The STICE framework and approach that has emerged is well positioned to leverage that learning to strengthen connections among the basic sciences, with a substantial initial focus on supporting IUPAC’s contribution to the UNESCO (and hopefully UN) International Year of Basic Sciences for Sustainable Development (IYBSSD) 2022. Activities and approaches informed by systems thinking in science education to be disseminated during IYBSSD will be proposed by a task force subgroup that will include consultation with IYBSSD steering committee members, members of IUPAC’s Bureau, the International Science Council, UNESCO, and the three IUPAC standing committees involved in the project (CCE, COCI, and ICGCSD).
Project efforts in this area will be guided by task group members with expertise in systems thinking, education for sustainable development, green and sustainable chemistry education, and membership in the Young Global Alliance, with the aim of reinforcing the contribution of basic sciences to sustainability in the 2030 Agenda and beyond.
2. Formal Chemistry Education
IUPAC sets standards for a common language for the global chemistry community. The area of systems thinking in chemistry education has emerged rapidly and would benefit from IUPAC’s continued role in guiding its further coherent development.
This project proposes to coordinate, evaluate, and publicize steps to carefully articulate the essential characteristics of ST in chemistry education and to outline ways in which ST can synergistically support educators in using and assessing student outcomes from other pedagogical approaches such as context-based learning, problem-based learning, and critical thinking. A seminal starting point for this aspect of the project is offered by the work of task group members Orgill and York and future directions were laid out by task group members.
This subgroup will work with CCE to formulate a set of IUPAC recommendations to guide the use of STICE, including a mechanism to articulate learning outcomes for STICE to guide curriculum development, implementation, and assessment. In addition, to encourage and expand the uptake of STICE in chemistry at both secondary and tertiary education levels, the project will suggest ways to catalyze partnerships, in which not only educators take part, but also representatives of institutions responsible for chemical activities in society (industry, pharmacies, chemistry labs, OPCW, to name a few) to develop practical materials, examples and tools to support teaching, learning, curriculum development and assessment, with IUPAC CCE oversight of the project ensuring that diversity in international contexts is taken into account.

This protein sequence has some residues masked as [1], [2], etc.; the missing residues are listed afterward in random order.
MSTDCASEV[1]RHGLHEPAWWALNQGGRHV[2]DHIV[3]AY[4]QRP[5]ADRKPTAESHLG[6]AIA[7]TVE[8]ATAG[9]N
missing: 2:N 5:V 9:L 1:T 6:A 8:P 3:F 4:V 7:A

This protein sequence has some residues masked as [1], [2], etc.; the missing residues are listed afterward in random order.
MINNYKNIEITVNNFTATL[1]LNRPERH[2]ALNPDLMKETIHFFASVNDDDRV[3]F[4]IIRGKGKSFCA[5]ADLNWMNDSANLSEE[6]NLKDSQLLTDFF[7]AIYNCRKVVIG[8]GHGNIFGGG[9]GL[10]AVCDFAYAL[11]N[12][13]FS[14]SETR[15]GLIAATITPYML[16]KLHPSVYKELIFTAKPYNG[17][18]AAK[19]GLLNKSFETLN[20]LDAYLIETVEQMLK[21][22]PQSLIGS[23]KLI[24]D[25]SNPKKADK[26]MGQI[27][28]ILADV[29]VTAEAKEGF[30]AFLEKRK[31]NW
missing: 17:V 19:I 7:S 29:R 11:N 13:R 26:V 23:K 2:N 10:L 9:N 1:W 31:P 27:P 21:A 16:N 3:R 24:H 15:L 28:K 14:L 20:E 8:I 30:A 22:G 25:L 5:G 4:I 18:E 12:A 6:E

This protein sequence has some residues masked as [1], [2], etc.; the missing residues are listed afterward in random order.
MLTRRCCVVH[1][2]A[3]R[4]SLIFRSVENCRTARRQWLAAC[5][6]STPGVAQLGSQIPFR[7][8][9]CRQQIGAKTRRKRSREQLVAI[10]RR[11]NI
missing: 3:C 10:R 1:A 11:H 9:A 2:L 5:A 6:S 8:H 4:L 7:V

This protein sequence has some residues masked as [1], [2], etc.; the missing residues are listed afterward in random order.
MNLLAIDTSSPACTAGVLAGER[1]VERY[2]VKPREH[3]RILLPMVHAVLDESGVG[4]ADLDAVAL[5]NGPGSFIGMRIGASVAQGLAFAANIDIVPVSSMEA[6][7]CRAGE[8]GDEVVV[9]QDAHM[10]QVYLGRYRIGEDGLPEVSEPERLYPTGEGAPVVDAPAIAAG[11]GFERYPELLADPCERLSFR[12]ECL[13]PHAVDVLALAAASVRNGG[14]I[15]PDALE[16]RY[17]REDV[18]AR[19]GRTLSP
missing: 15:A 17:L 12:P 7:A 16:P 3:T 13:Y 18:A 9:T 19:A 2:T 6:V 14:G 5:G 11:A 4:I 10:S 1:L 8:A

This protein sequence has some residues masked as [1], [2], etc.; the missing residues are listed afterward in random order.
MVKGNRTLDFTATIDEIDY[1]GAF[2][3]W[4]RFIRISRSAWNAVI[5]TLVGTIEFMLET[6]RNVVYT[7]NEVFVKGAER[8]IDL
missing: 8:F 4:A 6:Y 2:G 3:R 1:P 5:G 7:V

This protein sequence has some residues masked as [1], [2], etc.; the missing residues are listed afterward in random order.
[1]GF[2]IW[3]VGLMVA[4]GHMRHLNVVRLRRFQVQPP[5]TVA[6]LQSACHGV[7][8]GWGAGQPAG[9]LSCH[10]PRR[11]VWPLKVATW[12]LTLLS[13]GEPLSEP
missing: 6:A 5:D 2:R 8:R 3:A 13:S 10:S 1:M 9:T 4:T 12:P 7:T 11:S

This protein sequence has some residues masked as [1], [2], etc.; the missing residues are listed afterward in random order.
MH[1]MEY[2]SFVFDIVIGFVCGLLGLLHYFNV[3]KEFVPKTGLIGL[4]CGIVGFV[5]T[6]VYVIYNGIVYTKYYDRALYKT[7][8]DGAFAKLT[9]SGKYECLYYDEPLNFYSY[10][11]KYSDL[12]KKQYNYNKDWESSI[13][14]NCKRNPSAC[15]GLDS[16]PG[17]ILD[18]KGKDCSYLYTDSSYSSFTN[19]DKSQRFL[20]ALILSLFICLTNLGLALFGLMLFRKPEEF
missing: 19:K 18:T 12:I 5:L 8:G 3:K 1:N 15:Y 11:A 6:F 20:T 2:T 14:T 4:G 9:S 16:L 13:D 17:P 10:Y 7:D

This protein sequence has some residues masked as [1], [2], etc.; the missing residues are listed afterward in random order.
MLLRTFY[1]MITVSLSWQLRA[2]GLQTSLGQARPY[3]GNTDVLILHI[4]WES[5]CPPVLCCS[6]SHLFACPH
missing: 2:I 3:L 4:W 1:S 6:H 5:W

A website to facilitate open access to and exchange of information, tools and education resources for STICE will be created and supported for a minimum of project duration, with efforts made to develop a sustainable mechanism to keep it up to date following the project ending. Project efforts in this area will be guided by a subgroup of the task force with expertise in systems thinking, chemistry education research, curriculum development and dissemination, assessment, web site development and deployment, and accreditation of chemistry programs.
These activities will be carried out with the specific goal of strengthening the contributions of formal chemistry education to sustainability science and to meeting global sustainability goals such as the UN SDGs, thus supporting activities undertaken in Strand 1 (Sustainability).
3. Chemical Industry
Discussions will be initiated with COCI, to explore:
- how chemical industry may be able to contribute to outcomes of the IYBSSD (Strand 1), emphasizing the central role of industry in the translation of basic sciences into sustainable products, processes and services;
- how industrial perspectives can be linked to outcomes chemistry programs and courses, both at the secondary and tertiary level related to the incorporation of ST into formal chemistry education, so as to support the needs of industry and sustainability goals set out by industry (Strand 2);
- the potential for mechanisms to increase the capacity of industry to incorporate ST in ways that embrace and extend principles of existing initiatives such as Responsible Care, Green and Sustainable Chemistry and the Circular Economy to reinforce the overall goal of sustainability.
The work in this Strand will be led by COCI members and informed by task group participants with expertise in systems thinking, green and sustainable chemistry applications in industry, chemistry education and experience with facilitating interface and dialogue with industry.
This content has first been published by IUPAC.